- Mad Travelers
304 Pages; Print, $25.99
For more than two decades straddling the nineteenth and twentieth centuries, victims of an epidemic that gripped Europe were considered either epileptics or hysterics and these patients were often male. The presumed Patient Zero of this outbreak was Jean-Albert Dadas, a French gasfitter who frequently left his home and job without explanation to undertake vast, sometimes perilous journeys. He had been running away from home since age 12 but remembered little of his adventures, including one that culminated in his imprisonment in Siberia. He often lost all identifying documents while traveling on foot, as well as all sense of his identity. But under hypnosis he could recall lost days and even years, which saw him become a beggar and survive an attack by dogs.
Following publication of Dadas' case by a medical student, similar reports of hapless, amnesiac travelers emerged from Germany, Italy, and even Russia. Their affliction was thought to be a reaction to their working-class existences during rapid industrialization; affecting a restless, fugue state was the only means of escaping crushing circumstances. In 1909, doctors convened in Nantes, France to deal with the phenomena, but the illness dissipated just as scientists sought to describe it. The timing was likely fortunate, for five years later, with the start of the Great War, those stricken with the disease would have found all borders closed to them.
The compulsions of Dadas and others have been codified under several names, but the one that has stuck is mad traveler. Contemporary cases are rare, though not unheard of. In Margot Singer's prescient and elegant debut novel Underground Fugue, an émigré Persian physician, Javad Asghari, searches for physical manifestations of fugue-like illnesses in the brain, even as he fails to recognize the symptoms in his own mind and others. Unlike one of his aphasic, amnesiac patients who becomes known as the Piano Man, Javad confines his wanderings to twenty-first century London, just as his new neighbor, Esther, finds herself doing in moments of crisis. Esther returned from the US to her childhood home to care for her dying mother, Lonia, who escaped the Holocaust at a cost she has yet to reconcile with. The youngest in this quartet contemplating loss and responsibility is Javad's son, Amir, whose appetite for urban exploration is especially problematic in an age of terrorism and racial profiling.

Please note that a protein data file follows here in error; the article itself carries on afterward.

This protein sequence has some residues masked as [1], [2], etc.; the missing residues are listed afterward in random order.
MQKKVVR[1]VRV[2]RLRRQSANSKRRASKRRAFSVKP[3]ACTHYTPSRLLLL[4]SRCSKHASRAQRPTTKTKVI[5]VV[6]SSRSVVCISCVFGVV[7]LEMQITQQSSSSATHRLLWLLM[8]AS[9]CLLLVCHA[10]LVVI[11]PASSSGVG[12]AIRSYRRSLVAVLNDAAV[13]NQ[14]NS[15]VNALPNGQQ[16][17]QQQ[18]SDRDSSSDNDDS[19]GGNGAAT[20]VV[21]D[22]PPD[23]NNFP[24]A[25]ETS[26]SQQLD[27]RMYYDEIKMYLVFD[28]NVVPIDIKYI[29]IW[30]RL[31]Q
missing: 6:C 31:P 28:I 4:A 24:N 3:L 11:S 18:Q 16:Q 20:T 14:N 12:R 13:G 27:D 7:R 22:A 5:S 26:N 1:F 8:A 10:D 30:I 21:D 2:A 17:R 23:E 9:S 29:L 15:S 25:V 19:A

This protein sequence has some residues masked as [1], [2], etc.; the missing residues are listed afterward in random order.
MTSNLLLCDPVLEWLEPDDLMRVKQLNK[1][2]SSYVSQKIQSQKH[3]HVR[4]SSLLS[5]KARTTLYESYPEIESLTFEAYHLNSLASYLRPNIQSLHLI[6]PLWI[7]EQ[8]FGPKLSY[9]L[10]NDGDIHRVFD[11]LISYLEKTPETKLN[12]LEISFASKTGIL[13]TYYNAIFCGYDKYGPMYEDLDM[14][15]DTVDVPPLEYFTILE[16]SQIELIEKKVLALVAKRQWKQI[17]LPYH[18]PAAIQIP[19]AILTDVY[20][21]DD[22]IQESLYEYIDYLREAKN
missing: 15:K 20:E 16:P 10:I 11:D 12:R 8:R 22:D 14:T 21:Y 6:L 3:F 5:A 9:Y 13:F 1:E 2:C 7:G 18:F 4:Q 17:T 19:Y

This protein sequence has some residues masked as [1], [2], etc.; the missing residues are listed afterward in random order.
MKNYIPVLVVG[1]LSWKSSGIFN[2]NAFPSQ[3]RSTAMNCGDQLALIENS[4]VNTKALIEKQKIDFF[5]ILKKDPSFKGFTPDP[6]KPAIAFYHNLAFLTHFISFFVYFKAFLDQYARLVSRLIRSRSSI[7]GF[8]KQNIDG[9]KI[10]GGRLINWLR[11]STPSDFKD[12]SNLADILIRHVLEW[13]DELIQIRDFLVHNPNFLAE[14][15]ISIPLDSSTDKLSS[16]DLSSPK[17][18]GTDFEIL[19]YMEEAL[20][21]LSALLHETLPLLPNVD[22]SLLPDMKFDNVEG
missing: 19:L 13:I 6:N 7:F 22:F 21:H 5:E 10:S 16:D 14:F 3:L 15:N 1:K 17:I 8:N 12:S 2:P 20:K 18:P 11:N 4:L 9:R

The emergence of the Piano Man, a resolutely silent 20-year-old who seemingly washed ashore in Kent in 2005, is one real-life impetus for the novel's events. The tabloids quickly seized upon his appearance and clues poured in from Norway to the Czech Republic. But there is another historic occasion for this work: the July 7 suicide bombings of a London bus and the underground, in which 52 people died and 700 were injured. Singer could be arguing that there's little difference between being trapped under the spell of a radical movement and being numbed by personal trials, or national tragedies such as 9/11. "A fugue is a fugue is a fugue," Javad thinks to himself "nonsensically" early in the novel. But that is neither the novel's rationale nor its moral argument. Singer is instead engaged in an investigation of survivor's guilt, a precipitating symptom before the ruminations and wanderings of a fugue state set in.
To report all the regrets and unmet responsibilities each character confronts would give away much of the story's literary pleasures. Among them is Esther, a secular Jew obviously named for a savior of her people. Running from a marriage crumbling under the weight of her son's death, she has no more people to defend. The setting of Lonia's flashbacks to eluding the Nazis resonates not only with today's refugee crisis, but also to the novel's love story and another character's obsessions. Amir's name has a convenient linguistic history in not only Persian but also Hebrew. Although this history is not explicit in the novel, it is put to subtle use through the depiction of...